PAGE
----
You aren’t a real jazz fan unless you own albums recorded at the Village Vanguard. The three seminal Vanguard records made by Sonny Rollins, Bill Evans, and John Coltrane from 1957-1962 is a worthy “starter pack” for those curious about the music.
To this day, the club presents significant jazz every night on Seventh Avenue South in Greenwich Village. Under a red awning at street level, a treacherous set of stairs takes you down into a basement with a small bandstand in the front and a bar in the back. Some people call it a joint; others call it a temple.
It’s the essential spot to make a pilgrimage. The first night I landed in New York City, fall of 1991, straight from the cornfields from Wisconsin, I put my bag down at my dorm and headed right over to hear Joe Lovano with Tom Harrell, John Abercrombie, Rufus Reid, and Ed Blackwell. Within a few years, I caught many other amazing sets by the likes of Arthur Blythe and Geri Allen. I watched Brad Mehldau with Larry Grenadier and Jorge Rossy take the city by storm and the last time Steve Lacy and Mal Waldron played together in America.
Something about the room’s venerable acoustic is perfect for drums. A banquette is to the right of the bandstand, and when a great drummer is playing fellow percussionists cluster up on that banquette to get a lesson. You could stare at Billy Hart’s right foot on his bass drum pedal and get a little better understanding of how he created that magnificent sound. One night Rodney Green offered the perfect quiet dynamic with Eric Reed; on another occasion Jeff Watts almost tore the roof off with Branford Marsalis. While Billy Higgins swung a ride cymbal so hard that everyone in the room breathed like one organism, Paul Motian deconstructed tempo to bizarrely perfect lurches and thumps.
They still call New York the Big Apple, but it’s less crunchy and tart than it used to be. Going to the Vanguard in the 1990s was always a bit intimidating. The owner, Lorraine Gordon, ruled the roost with an iron fist. If she didn’t like the way a patron was behaving, she would rise up out of her seat and yell at them, threatening ejection or even worse.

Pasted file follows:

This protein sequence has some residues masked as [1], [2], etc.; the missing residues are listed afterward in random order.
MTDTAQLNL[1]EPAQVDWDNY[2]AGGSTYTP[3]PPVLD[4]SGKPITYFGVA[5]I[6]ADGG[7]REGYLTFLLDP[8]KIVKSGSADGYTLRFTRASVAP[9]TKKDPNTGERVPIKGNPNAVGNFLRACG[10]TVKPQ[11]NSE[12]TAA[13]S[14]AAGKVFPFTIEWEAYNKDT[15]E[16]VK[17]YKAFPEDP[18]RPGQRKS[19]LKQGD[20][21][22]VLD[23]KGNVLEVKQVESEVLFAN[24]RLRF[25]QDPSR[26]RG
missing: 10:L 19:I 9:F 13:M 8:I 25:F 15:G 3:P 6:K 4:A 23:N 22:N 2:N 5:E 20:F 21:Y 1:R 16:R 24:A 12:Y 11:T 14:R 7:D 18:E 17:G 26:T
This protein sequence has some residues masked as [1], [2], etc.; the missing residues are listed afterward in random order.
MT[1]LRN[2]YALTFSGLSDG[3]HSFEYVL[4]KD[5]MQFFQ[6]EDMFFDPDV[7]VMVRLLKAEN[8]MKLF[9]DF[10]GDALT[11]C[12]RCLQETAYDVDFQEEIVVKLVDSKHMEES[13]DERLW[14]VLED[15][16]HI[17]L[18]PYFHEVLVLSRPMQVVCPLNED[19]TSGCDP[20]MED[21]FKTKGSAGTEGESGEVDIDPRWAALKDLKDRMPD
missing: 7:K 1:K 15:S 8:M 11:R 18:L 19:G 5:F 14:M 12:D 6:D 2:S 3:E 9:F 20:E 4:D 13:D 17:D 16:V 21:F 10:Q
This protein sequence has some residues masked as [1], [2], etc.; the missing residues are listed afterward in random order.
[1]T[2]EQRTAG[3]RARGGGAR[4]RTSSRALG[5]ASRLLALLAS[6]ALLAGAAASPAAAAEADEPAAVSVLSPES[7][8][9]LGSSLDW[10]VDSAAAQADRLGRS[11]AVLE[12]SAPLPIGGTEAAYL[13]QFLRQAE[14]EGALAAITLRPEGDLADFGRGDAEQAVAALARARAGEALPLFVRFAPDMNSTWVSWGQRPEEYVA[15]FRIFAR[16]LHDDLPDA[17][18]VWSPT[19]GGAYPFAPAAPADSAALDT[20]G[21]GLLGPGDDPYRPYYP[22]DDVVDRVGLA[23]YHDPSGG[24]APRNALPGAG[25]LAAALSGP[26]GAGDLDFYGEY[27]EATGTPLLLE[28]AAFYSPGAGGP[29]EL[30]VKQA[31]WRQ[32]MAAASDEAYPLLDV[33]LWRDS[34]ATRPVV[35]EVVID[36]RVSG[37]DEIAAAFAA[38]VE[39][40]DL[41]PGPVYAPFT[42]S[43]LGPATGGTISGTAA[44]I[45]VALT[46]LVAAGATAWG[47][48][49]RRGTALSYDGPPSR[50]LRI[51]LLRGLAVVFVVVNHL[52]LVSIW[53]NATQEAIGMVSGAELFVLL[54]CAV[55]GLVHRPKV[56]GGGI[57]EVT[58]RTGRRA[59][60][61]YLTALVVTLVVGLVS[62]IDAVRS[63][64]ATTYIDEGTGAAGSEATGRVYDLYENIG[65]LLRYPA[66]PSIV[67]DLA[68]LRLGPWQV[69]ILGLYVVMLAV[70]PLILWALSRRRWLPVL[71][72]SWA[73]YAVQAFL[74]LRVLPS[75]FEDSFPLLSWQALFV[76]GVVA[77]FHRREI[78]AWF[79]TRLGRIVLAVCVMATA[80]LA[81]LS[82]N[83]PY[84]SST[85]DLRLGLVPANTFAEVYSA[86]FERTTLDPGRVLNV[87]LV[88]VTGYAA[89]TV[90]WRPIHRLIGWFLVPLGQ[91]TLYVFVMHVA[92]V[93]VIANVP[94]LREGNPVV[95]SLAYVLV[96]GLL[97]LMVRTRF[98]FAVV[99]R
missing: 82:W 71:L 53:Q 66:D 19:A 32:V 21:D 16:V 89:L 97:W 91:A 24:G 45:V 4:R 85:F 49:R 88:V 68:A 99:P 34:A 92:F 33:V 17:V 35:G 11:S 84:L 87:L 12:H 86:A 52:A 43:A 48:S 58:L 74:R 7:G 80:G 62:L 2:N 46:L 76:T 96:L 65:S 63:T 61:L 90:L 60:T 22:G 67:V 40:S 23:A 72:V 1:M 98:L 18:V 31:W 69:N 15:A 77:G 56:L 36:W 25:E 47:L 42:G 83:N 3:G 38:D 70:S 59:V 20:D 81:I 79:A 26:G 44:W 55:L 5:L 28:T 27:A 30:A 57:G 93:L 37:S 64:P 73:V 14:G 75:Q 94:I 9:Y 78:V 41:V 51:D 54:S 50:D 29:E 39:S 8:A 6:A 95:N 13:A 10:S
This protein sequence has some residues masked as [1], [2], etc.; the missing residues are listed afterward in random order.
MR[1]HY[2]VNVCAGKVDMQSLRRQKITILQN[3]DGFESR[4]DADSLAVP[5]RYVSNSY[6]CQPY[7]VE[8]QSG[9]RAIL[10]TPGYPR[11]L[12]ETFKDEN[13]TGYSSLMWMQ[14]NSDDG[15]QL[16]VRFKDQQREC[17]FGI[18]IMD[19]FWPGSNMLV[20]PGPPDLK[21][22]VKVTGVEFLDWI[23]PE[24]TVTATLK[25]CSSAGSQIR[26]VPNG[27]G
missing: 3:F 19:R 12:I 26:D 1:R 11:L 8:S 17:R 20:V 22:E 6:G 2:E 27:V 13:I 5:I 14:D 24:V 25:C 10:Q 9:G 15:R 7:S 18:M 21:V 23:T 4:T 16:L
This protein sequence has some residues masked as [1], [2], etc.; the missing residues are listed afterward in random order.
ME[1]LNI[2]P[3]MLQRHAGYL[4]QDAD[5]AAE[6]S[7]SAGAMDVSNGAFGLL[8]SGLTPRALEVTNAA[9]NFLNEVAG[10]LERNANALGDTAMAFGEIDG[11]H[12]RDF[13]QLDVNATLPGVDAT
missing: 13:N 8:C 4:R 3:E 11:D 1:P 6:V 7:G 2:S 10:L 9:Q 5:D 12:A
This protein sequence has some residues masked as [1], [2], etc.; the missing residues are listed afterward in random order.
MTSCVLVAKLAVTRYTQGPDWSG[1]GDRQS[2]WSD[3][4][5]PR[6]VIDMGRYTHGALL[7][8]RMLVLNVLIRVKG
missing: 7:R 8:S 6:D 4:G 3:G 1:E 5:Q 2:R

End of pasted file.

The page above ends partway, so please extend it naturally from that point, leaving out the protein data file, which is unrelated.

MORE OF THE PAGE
The cash register was astonishingly loud and the bartender was an old-timer called Mickey who was partially deaf. During a quiet moment in the music, like a bass solo or a ballad, there was a veritable accompanying symphony of Lorraine grumping, the cash register chiming, and Mickey demanding, “What do you want to drink? What!? Speak up!”
Lorraine’s husband Max Gordon, the founder of the Village Vanguard, liked to say, “There are eight million stories in the naked city, and I just need sixty of them in my club tonight.” You need sixty, but maybe you don’t want many more, either. Lorraine seemed to actively dislike it when the basement was too busy. Chris Potter told me that the first time he played at the Vanguard as a leader, he watched in horror as Lorraine picked up a ringing phone, barked, “Yes? Sunday night? How many people? Oh no, that’s too many,” and hung up.
For about 20 years, you could be anybody anywhere in the world, call the Vanguard between two and five in the afternoon, and have a genuinely famous person yell at you over the phone. At night she acted as if asking the way to the Vanguard bathroom was the most irritating question that had existed in all human history. Lorraine’s irascibility was legendary, and for some it might even have been part of the draw. She once wouldn’t let Henry Kissinger enter mid-set. Kissinger said, “Perhaps you don’t recognize me.” Lorraine said, “Oh no, Henry, it’s just the opposite, I know exactly who you are,” and shut the door in his face.
It never really occurred to me that I would get to play at the Vanguard myself, but in late 2001 Mark Turner gave me the opportunity to sit in with his quartet. Eventually, when people asked Lorraine about the avant-garde trio I cofounded, whose success she was an integral part of, she said, “The Bad Plus? It’s a report card.”